Do We Still Have To Make All This Effort To Precompile Packages For NPM?

I am currently working on a project where there will be many packages for npm. I want to take a more radical approach on this project. So, no files should be pre-compiled anymore. In the src folders of the packages there will be just only d.ts, ts, js, mjs files (as i said, no one of them should be precompiled anymore). I do this out of laziness and because I think that the time is ready to stop pre-compiling files!

I mean how many variations should I create? ESModules, AMD, CommonJs, SystemJS?

My simple thought is: leave it as it is (import x from 'x', export foo = 123) and the developer that using the package will already have the right tool (Babel, Typescript)! or not?

The second question is: up to which level should the package be compiled down? ES3, ES6? What do package users who only use modern browsers and only support them? Would differential loading be the right approach here? I have only seen differential loading in the environment of HTML files. So as a starting point! This is not the case for me if the packages are used selectively by developers.

Specifically, my question is: do we still have to make all this effort? What is currently the lowest common denominator? I don't know the statistical numbers, but I have the feeling that everybody uses a compiler / preprocessor (Babel, PostCss) in his project?

What do you think about this?



From my experience, CommonJS and ES modules are the relevant technologies these days. You might decide to skip CommonJS, then you would get along without transpilation. However, many frameworks and other libraries still rely on CommonJS, and they cannot use ES modules.

What you could do, as a lightweight approach, is the following:

First: Write everything as ES modules by default, and lay out your package to be used as ES module(s) by default (e.g. set "type":"module" in your package.json and use .mjs as file ending).

Then: Use Babel, but only to create a CommonJS fallback of your modules. This could look like this:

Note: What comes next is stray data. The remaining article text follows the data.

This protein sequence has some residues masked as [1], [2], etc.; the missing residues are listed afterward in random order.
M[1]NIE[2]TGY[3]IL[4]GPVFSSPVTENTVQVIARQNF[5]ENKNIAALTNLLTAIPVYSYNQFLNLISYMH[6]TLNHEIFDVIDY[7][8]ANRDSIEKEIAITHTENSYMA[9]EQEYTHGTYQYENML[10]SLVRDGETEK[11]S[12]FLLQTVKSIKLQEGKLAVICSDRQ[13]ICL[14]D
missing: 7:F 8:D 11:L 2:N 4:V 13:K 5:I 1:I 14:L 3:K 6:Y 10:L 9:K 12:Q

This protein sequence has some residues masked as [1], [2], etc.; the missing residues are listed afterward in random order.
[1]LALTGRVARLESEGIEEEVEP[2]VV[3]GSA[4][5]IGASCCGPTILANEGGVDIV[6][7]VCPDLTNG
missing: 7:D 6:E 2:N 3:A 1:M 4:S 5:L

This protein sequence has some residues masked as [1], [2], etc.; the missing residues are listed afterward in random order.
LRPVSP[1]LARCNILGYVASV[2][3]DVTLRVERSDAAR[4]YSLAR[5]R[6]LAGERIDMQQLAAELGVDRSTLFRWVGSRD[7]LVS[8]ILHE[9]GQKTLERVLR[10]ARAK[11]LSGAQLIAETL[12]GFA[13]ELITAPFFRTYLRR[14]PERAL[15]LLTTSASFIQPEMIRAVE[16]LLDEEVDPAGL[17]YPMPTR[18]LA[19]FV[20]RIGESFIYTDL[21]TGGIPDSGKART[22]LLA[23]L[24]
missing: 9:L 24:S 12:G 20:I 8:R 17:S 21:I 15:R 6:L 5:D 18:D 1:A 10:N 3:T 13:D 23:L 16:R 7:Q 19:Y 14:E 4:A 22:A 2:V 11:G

Add the following dev dependencies to your project. (There are other Babel plugins for special cases of syntax; Babel will usually tell you which ones it needs):

npm install --save-dev @babel/cli @babel/core @babel/plugin-syntax-import-meta @babel/plugin-transform-modules-commonjs

Then add the following block to your package.json:

"babel": {
    "plugins": [
        [ "@babel/plugin-transform-modules-commonjs" ],
        [ "@babel/plugin-syntax-import-meta" ]

Now you can transpile your ES modules to CommonJS with a simple line of shell code:

# assuming your ES modules are in the lib/ directory
for script in $(find lib/ -iname '*.mjs' | grep -v test.mjs | sed -e 's|.mjs||g'); do
    npx babel $script.mjs > $script.cjs

You can also add this as a script to your package.json.

"scripts": {
    "build": "for script in $(find lib/ -iname '*.mjs' | grep -v test.mjs | sed -e 's|.mjs||g'); do npx babel $script.mjs > $script.cjs; done"

Now you can run this with npm run build, add it as a commit hook, or run it before pushing to the NPM registry. You could also built to a different folder than where your ES modules live, and exclude that folder via .gitignore.

This is how I created several libraries of mine (for the exact same reasons), and it works perfectly – both in CommonJS and in ES module environments.

By the way, NodeJS has some documentation on shipping packages as both ES modules and CommonJS: